“Nearly five years ago, my team at GeorgiaGov Interactive began a journey to migrate our enterprise web platform (hosting over 50 state agency websites at the time) away from a self-hosted model with a proprietary content management system to Drupal 7 and a cloud hosted environment. We were the first state to make such a bold shift, but we weren’t the last.
Many government entities and private companies have been moving their enterprise CMS holdings to open source software and cloud hosting. The benefits? Huge cost savings (we’re saving millions of dollars on servers and software licenses alone) and amazing flexibility with how we can bend the tools to meet our customers’ needs.”
See How Georgia prioritizes enhancements for their Drupal 7 platformThe jokers that continually deride FLOSS (Free/Libre Open Source Software) just don’t get it. It’s exactly the licence granting freedom to run, examine, modify and distribute the software that makes FLOSS desirable and folks that use FLOSS get huge benefits to the point that the value of non-Free software is negative. With non-Free software you get locked in to having to pay repeatedly for permission to use your hardware. Here’s an example of an organization, the state of Georgia, switching to FLOSS and loving it. They don’t have to periodically upgrade their licence/payments and hardware to keep what they had years ago. Their IT is dynamic and continues to work for them and not another’s marketing strategy. It’s all good and why I recommend Debian GNU/Linux to everyone. It will work for you.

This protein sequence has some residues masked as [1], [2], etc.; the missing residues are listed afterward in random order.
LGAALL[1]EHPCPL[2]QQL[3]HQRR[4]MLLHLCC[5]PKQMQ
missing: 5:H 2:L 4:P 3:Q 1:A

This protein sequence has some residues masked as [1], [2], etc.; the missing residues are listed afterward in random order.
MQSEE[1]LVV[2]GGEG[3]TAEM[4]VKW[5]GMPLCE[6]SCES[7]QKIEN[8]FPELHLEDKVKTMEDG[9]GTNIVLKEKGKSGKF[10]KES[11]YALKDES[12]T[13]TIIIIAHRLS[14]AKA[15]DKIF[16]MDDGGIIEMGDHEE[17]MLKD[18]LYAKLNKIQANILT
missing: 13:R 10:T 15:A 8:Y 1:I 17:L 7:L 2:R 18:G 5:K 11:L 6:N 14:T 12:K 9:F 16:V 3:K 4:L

We’ve been here a while – search
- 2015 - Year of the GNU/Linux Desktop
- market share
- renewable energy
- small cheap computers
- smart phone
- Solo EV
- that other OS
- thin client
- thin clients
My MissionMy observations and opinions about IT are based on 40 years of use in science and technology and lately, in education. I like IT that is fast, cost-effective and reliable. My first use of GNU/Linux in 2001 was so remarkably better than what I had been using, I feel it is important work to share GNU/Linux with the world. Now that I'm retired I still use GNU/Linux on every computer in my home except the smartphones which run Android/Linux.
Lately, I've been giving lots of thought to the world I inherited and which I will leave to my descendants. I'm planting grass, trees, flowers and vegetables in my large lot and I've ordered a Solo EV. I plan to charge my Solo by means of a tracking solar array. Life is good if you have a purpose. I do.